Why I hate children’s birthday parties

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Kids parties are getting out of hand, writes Maysaa Fahour, who has a few suggestions for reforming these extravagant events.

I’ve done the math. I have three kids and therefore have had to endure 20 of their (painful) birthday parties.

Today I say no more!

Hi, I’m Maysaa and I am not addicted to birthday parties. In fact, I can go further than that; I hate them.

There might be some parents reading this and gasping for air, because the very thought of such a nasty comment can send some mummy’s up the wall. But the truth of the matter is that we are all free to hold our own opinions and this is mine.

I do come armed with reasons to support my case.

First, children’s birthdays cost a trillion dollars. This is due to several reasons, such as:

  • McDonald’s $7 party packages no longer exist or are not socially acceptable due to the fact that we are all healthy in 2015 and need to make sure our kids eat only gluten free and grain fed specialties.
  • Because it’s “not kind” to invite only close friends from your classroom, you end up with 25 excited children who you’ve never met, at a place that cost you an arm and a leg.

Then there is the social interaction. It’s hard work ladies, really. Maybe I take things too seriously, but I almost feel like I need a photo board to match up kid and parent, because when everyone has been dropped off to attend my child’s birthday, the onus is me. This freaks me out.

Imagine the things I need to remember: allergies, who is picking up whom and, to keep the party running smoothly, the variety of personalities to keep an eye out for: the hyper one, naughty one, sooky one, over-hugger and the all-round whiner.

Two words: goody bags. It’s a term that should be renamed to Bad-Toys-That-Break-in-10-minutes-and-then-the-mum-needs-to-explain-that-to-the-screaming-child. I think the person that invented this idea was the owner of some plastics factory in China.

When the big day arrives, my kid (the birthday child) always manages to have a meltdown. Usually it is during the party, but a couple of times it has been before, during and after – just for good measure. Imagine all that pressure of having your friends over, eating lots of cake and getting presents. Sigh

Themed parties are a nemesis. Forgive my resoluteness but I find Pinterest and certain event stylists Facebook pages nauseating. I once fell for this trick. My then five-year-old was a mad fan of Diego (the cousin of Dora the Explorer), so I made him a Diego party where everything meticulously matched.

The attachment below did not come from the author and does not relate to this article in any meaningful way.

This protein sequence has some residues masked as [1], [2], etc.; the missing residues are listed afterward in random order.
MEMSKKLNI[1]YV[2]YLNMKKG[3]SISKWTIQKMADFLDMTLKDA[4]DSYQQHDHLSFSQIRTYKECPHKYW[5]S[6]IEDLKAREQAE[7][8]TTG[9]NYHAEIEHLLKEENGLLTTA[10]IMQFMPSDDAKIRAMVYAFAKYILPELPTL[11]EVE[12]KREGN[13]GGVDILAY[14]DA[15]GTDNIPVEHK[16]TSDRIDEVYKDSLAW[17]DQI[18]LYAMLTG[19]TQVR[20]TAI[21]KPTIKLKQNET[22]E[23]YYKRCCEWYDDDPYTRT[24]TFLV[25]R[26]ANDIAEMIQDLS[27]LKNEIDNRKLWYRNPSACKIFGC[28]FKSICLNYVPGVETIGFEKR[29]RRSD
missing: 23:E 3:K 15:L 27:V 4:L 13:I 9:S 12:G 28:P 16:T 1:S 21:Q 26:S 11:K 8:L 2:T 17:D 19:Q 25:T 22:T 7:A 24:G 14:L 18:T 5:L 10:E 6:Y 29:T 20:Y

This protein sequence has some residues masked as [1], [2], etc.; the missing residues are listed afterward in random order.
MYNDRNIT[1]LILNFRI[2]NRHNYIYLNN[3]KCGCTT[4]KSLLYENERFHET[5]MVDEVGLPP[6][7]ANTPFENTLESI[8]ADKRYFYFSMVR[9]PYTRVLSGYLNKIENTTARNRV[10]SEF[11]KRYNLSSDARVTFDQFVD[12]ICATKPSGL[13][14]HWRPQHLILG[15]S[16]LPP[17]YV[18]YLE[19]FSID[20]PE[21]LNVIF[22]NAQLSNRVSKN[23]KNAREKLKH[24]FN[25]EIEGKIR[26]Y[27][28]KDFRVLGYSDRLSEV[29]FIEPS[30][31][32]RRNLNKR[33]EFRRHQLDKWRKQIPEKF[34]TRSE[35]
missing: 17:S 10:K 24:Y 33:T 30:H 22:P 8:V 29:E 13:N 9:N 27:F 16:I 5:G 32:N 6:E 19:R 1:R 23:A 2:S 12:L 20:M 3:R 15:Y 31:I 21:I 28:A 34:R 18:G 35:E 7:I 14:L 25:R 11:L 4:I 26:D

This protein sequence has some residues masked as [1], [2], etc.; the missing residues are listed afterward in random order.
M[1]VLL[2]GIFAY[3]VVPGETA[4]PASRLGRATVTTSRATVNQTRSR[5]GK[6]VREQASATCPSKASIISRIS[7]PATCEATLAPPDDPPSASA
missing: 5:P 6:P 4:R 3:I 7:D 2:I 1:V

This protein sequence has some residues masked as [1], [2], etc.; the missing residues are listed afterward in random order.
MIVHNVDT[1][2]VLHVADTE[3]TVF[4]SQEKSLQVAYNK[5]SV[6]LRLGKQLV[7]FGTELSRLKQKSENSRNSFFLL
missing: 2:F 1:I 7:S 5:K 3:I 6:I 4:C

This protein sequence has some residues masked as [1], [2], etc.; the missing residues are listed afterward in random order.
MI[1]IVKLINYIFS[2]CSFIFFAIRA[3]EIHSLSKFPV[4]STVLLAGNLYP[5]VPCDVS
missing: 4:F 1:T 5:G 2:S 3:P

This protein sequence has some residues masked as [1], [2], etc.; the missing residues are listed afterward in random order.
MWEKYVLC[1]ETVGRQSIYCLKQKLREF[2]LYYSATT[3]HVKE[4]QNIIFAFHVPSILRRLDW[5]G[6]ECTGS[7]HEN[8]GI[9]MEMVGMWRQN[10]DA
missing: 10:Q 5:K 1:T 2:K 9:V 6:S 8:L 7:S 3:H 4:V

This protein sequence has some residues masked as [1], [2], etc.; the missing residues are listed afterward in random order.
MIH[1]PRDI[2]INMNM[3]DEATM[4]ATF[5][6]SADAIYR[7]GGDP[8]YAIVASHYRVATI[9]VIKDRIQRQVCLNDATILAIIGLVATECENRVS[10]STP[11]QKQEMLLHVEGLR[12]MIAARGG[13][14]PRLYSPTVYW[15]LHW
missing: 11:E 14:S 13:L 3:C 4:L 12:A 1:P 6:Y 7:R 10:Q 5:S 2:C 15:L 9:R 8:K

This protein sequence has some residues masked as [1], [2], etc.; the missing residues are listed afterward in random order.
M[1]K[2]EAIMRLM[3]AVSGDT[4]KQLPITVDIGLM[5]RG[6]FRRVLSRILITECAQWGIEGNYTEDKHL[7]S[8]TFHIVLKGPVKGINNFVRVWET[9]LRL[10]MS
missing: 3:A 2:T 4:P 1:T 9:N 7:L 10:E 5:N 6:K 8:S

I have never been able to let go of the pain.

Then there is the RSVP-on-time issue. It gives me flashbacks to my wedding. People are really crap at RSVPing and it stresses out the whole process because the venue calls me with threats and then there are two choices:

‘Maybe everyone will rock up without letting me know so I should go ahead and book for 25.’

 or

‘I’m only going to book for who RSVPed and bad luck.’

Note: It’s super awkward to reject a cute kid carrying a present because their lazy parent did not RSVP.

Can I add that I also hate going to parties of random kids from the classroom? It’s painful. First there is the buying of the gift. I don’t know the birthday child from a bar of soap. And then I find it crazy to allow my kids to continually go to birthday parties on the weekend. It spoils family weekend time and more importantly I end up acting as a taxi.

Some people take birthday parties so seriously that I envisage the child might need a reality check by the time he/she is 12. Imagine the pressure of maintaining the level of always having a beautifully styled and themed party – mini cake pops and 1,000 different sweet treats.

Parents have already got a lot on their plates; I choose not to go down this path.

I’m going to take a flashback to one of my birthday parties: the year was 1993. My mother made me one of those upside-down pineapple cakes and my friends (who were also my neighbours) and I watched “Video Hits” and then rode our bikes and rollerblades.

That was it.

So I am starting a new trend. I’m taking it right back to 1993 and I am going to say: no more gigantic themed parties with 100 children. I have told my kids they can choose 3–5 of their “bestest friends” and they can decide on an activity they’d like to do. This is logical, feasible and most importantly less stressful.

I tried it out this year on my son who turned 10. Guess what? Best thing I ever did.

It was a happy birthday.


Maysaa was born in Lebanon, but when she was four her parents picked up their five kids and moved to Melbourne, where she lived for 24 years. In 2012, with three kids in tow, her little family moved to Dubai, and the magical, crazy, unique and sandy adventure began. Her time in Dubai had far too much detail to explain in a tweet, so she began www.365daysindubai.com for family and friends to keep up with her journey. When she’s not blogging, she’s baking (and eating!) while dreaming of her next travel destination (she’s ticked 30 off her list so far). Maysaa completed a bachelor of education and taught for four years before she became a full-time stay-at-home mum. She was also chairperson of the Islamic Museum of Australia.

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